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BOLETE

  • By
  • April 17, 2019
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Bolete Dinner

Indulge In Unhurried Dining

Bolete James Beard Foundation Semifinalist Nominee for "Outstanding Restaurant."
It’s no secret Bolete is a popular dining spot in Bethlehem. It’s time for you to carve out time from your hurried life to experience this James Beard Foundation semifinalist nominee for “Outstanding Restaurant.”

In the kitchen of a former stagecoach inn, Chef Lee Chizmar gets down to business preparing stocks, pasta, and sauces and planning his daily menu. The chef and his team prepare everything on-site and that personal touch is reflected in every morsel that appears on your plate.

View the menu here.

If you live in the Lehigh Valley region, you’re close enough to Bethlehem to plan an impromptu dinner date at Bolete [bo-leet], 1740 Seidersville Road but don’t let an hour or two drive stop you from experiencing one of the best meals you’ll have. When your travels lead you to Allentown, Bethlehem, or Easton, add Bolete to your itinerary. My meal was superb.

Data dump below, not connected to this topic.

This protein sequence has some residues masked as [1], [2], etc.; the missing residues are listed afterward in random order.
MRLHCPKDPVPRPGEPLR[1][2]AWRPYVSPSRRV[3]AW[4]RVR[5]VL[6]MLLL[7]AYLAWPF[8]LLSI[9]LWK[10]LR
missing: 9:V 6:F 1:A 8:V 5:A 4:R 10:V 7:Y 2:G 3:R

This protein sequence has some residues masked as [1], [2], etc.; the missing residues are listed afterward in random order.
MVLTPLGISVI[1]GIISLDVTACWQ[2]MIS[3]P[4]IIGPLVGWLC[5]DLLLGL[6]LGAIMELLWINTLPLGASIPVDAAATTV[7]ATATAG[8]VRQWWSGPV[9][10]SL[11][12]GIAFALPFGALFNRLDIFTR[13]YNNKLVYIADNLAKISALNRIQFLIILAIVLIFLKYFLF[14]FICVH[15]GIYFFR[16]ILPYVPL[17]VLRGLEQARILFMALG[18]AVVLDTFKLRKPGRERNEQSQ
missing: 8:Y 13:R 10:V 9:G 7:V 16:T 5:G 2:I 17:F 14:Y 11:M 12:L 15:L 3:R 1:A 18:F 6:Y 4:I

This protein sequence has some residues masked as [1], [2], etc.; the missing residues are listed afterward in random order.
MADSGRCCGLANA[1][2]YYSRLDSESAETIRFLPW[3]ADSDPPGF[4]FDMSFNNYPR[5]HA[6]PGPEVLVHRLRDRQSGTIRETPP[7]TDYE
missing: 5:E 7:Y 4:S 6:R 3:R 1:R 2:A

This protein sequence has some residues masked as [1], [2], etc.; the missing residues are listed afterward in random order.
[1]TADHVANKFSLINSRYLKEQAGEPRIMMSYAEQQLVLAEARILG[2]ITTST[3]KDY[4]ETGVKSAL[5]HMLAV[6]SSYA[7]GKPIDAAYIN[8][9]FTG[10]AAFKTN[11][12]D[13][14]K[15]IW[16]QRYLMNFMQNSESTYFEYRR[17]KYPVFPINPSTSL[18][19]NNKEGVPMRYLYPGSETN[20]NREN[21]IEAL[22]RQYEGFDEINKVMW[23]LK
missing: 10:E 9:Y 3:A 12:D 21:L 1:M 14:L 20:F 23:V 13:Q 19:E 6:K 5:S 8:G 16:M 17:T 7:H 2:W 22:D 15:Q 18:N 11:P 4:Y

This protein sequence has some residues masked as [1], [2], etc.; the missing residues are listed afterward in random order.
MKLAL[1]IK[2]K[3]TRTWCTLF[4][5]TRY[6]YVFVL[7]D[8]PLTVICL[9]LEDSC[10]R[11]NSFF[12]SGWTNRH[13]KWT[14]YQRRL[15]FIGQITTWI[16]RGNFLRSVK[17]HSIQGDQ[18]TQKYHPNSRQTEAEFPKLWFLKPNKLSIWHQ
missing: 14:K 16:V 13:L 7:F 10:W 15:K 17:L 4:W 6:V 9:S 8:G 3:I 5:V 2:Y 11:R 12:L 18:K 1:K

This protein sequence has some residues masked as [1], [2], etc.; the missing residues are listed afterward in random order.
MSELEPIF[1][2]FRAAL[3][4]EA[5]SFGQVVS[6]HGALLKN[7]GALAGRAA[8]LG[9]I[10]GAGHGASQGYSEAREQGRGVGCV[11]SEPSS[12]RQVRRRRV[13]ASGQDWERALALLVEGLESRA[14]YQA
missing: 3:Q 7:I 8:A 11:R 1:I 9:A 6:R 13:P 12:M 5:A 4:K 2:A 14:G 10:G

Bolete Dinner Chef Lee Chizmar
You won’t be rushed through your meal so be sure to take time to appreciate the artful presentation before you pick up your fork. Photo courtesy of Bolete Restaurant

My evening with the staff at Bolete evolved while I was a guest at The Sayre Mansion. I arrived in Bethlehem in the early afternoon and immediately, my thoughts turned to planning my coverage of this magnificent inn. But food also crossed my mind. It always does when I arrive in a city or town for a travel assignment. You might have experienced the confusion that comes with narrowing your dining options in a city with so many options. I’ve literally spent hours sifting through online menus. Who wants to do that, particularly when your day is jam-packed with sightseeing or business meetings?